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The Dignity of Difference: Exorcizing Plato’s Ghost

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Chapter Summary

Plato's assertion of the universality of truth is valid when applied to science and the description of what is. It is invalid when applied to ethics, spirituality and our sense of what ought to be. This gives biblical ethics a different character from philosophical ethics. Philosophical ethics, true to its Platonic origins, focuses on what we have in common: rationality, emotion, or our desire for pleasure and aversion to pain. Biblical morality, by contrast, is far more complex. It emphasizes the dual nature of our moral situation. The faith of Israel declares the oneness of God and the plurality of man. It moves beyond both tribalism and its antithesis, universalism. Tribalism turns the concept of a chosen people into that of a master-race. Universalism turns the truth of a single culture into the measure of humanity. The results are often tragic and always an affront to human dignity.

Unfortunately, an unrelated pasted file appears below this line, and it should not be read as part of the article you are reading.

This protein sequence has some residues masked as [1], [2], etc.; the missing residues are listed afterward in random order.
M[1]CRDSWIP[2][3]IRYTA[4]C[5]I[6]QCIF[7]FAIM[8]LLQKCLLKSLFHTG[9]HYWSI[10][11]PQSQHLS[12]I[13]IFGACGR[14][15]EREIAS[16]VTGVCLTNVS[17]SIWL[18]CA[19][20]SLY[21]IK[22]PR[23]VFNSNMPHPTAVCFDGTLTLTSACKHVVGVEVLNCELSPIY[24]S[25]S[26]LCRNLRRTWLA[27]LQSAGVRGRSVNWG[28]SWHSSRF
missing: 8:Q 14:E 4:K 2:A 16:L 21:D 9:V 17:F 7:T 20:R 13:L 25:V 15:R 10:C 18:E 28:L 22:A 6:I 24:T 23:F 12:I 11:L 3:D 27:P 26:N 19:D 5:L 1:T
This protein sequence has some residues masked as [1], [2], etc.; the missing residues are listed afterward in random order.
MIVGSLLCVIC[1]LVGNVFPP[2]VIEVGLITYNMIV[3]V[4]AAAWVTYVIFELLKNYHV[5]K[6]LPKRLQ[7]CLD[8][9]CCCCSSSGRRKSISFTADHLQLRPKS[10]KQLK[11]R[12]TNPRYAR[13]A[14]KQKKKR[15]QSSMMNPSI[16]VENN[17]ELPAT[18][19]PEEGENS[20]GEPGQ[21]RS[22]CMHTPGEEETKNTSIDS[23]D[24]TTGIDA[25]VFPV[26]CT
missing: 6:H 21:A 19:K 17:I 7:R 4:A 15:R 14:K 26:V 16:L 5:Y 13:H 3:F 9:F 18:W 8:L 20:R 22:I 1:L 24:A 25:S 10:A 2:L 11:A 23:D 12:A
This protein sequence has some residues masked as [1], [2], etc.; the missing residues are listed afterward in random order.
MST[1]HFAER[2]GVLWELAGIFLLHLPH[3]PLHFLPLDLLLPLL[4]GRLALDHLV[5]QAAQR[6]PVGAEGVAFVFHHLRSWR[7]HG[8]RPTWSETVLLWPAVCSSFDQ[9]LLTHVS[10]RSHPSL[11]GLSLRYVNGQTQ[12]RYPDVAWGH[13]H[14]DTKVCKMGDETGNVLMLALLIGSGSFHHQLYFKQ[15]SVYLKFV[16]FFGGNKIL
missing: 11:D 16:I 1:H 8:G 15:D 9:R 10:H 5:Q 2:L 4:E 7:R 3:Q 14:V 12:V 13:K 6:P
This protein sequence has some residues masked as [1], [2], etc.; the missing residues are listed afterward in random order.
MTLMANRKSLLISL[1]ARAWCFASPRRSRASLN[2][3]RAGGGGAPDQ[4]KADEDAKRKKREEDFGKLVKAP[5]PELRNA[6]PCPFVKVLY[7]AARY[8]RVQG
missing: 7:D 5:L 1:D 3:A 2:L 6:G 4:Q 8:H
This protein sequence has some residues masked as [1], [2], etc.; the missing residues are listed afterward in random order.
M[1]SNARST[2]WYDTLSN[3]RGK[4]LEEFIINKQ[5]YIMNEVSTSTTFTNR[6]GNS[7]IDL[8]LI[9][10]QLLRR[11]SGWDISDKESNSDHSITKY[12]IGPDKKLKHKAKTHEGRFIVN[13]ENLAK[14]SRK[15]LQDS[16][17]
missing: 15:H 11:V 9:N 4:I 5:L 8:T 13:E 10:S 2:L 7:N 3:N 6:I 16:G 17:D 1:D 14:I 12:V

Keywords: dignity; philosophical ethics; Plato's ghost; tribalism; universalism



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